Communion Of Dreams

Mincemeat mice play puppets all the time.
December 24, 2008, 1:52 pm
Filed under: Alzheimer's, Health, Hospice, NPR, Predictions, Preparedness, Science, Sleep, Survival

No, I don’t know what it means.

It was one of those things I woke up thinking in the middle of the night, a week or so ago. So I wrote it down.

Why did I wake up in the middle of the night, thinking such a thing?  Good question.  It was about 3:00, the usual time I would wake and go check on Martha Sr the last couple of years of her life.  And even though it’s been almost a year since her death, I still wake about that time fairly often.  I try and get back to sleep, and usually succeed.  Because I know sleep is important to my recovery.

I’ve mentioned several times the steps I am taking to get my health under control, and why.  For the last six weeks now my blood pressure has been stable in the 145/85 range.   Still high, and next month when I see my doctor we may need to tweak my dosages again, but about 90/40 points better than it was three months ago.  The meds I’m taking, a beta blocker and a calcium channel blocker, are doing their jobs and helping me detox from my cortisol and norepinephrine overloads, but I’m not past it all yet.  My waking at night, even occasional bouts of insomnia, are evidence of that.

And researchers have added another level of understanding to just how dangerous this sleep disruption is:

Morning Edition December 24, 2008 · The human heart requires a certain amount of sleep every night to stay healthy, and that link between sleep and heart health is stronger than researchers suspected, according to a report in the Journal of the American Medical Association.

* * *

When they put it all together, the researchers got a surprising result. Among these healthy, middle-aged volunteers, those who averaged five or fewer hours of sleep had a much bigger incidence of silent heart disease.

“Twenty-seven percent of them developed coronary artery calcification over the five years of follow-up,” Lauderdale says. “Whereas among the persons who slept seven hours or more, on average, only 6 percent developed coronary artery calcification.”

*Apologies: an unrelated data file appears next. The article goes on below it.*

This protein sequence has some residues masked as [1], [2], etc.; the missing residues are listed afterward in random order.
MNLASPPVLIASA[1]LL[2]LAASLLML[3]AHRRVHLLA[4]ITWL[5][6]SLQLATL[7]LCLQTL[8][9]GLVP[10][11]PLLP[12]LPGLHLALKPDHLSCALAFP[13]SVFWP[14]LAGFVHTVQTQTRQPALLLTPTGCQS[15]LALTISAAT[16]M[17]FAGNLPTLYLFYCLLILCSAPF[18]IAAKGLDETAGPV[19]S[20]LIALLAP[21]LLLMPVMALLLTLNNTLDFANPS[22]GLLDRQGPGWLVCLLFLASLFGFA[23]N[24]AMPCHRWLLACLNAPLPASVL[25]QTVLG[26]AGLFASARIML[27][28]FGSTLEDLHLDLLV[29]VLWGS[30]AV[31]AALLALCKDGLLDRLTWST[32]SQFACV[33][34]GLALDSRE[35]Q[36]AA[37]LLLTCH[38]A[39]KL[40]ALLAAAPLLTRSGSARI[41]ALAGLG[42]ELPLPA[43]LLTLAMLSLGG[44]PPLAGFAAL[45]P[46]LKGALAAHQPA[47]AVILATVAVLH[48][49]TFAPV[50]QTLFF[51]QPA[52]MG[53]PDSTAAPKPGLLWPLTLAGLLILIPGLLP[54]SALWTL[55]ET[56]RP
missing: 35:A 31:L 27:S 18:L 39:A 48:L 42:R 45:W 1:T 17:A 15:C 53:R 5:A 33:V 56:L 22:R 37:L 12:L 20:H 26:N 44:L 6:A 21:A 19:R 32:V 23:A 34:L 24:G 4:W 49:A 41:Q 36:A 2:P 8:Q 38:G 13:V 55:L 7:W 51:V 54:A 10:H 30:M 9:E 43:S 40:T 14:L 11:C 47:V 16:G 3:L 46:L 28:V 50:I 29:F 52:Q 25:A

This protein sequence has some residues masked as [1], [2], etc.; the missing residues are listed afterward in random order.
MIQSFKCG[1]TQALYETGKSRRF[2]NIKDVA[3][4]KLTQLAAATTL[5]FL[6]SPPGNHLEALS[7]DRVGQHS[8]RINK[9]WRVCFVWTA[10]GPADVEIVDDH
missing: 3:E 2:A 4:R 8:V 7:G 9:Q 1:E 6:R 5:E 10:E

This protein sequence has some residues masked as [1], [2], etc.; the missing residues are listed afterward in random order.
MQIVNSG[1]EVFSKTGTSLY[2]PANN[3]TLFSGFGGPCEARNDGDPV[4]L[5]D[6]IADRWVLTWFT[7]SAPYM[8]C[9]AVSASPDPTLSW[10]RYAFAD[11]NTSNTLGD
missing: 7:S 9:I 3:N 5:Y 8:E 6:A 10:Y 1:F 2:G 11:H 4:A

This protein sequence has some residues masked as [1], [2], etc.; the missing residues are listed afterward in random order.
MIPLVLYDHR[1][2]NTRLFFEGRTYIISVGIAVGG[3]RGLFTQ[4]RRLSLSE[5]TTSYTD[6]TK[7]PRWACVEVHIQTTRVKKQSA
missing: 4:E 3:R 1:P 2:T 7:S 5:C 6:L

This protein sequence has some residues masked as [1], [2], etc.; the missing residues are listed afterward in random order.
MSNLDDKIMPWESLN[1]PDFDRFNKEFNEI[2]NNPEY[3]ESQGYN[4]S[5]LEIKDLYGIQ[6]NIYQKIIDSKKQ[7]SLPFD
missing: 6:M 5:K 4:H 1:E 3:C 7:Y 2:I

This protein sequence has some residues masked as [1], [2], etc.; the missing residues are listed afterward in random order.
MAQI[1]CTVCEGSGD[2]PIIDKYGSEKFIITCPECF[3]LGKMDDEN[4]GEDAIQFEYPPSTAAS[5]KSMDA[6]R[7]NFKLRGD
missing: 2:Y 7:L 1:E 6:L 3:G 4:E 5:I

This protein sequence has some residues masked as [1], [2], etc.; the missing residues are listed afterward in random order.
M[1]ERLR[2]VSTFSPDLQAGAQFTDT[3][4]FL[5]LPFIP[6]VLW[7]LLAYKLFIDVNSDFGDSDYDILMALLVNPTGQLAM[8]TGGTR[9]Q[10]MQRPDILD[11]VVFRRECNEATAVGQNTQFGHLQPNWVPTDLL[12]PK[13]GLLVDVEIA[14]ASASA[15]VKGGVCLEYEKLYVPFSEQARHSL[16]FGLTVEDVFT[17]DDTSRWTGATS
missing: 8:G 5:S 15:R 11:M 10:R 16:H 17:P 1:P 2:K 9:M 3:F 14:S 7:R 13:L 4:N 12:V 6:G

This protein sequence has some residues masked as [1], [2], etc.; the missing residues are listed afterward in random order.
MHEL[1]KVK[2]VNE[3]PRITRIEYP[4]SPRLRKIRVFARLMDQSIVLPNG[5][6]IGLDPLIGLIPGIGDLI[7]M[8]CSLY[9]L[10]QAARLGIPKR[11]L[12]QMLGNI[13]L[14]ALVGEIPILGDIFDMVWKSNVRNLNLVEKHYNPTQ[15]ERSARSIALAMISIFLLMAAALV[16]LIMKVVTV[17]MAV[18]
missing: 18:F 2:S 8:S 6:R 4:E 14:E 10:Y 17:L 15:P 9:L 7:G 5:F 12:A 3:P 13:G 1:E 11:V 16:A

In other words, the sleep-deprived people had 4.5 times the risk of heart disease — and that’s after researchers subtracted out the effects of other known coronary risk factors, such as high cholesterol, high blood pressure, diabetes and smoking.

It remains to be seen why too-little sleep is linked to clogged coronaries. Maybe it has something to do with stress hormones. Lauderdale says other studies have shown that depriving people of sleep raises their levels of cortisol, one stress hormone.

I don’t yet have any indication of serious heart disease.  The preliminary checks from visiting the doctor over the last few months haven’t turned anything up, but she has been mostly concerned with getting my blood pressure under control.  We’ll be doing a more complete exam in the new year, now that this other issue is less of an immediate concern.

That’s not to say that I expect that we’ll find anything.  But neither would it surprise me if we did, given what else I know about what the stresses I’ve placed my body under over the last five years.  I’ve been my own puppet, dancing at all hours.

Maybe that’s what it means.

Jim Downey

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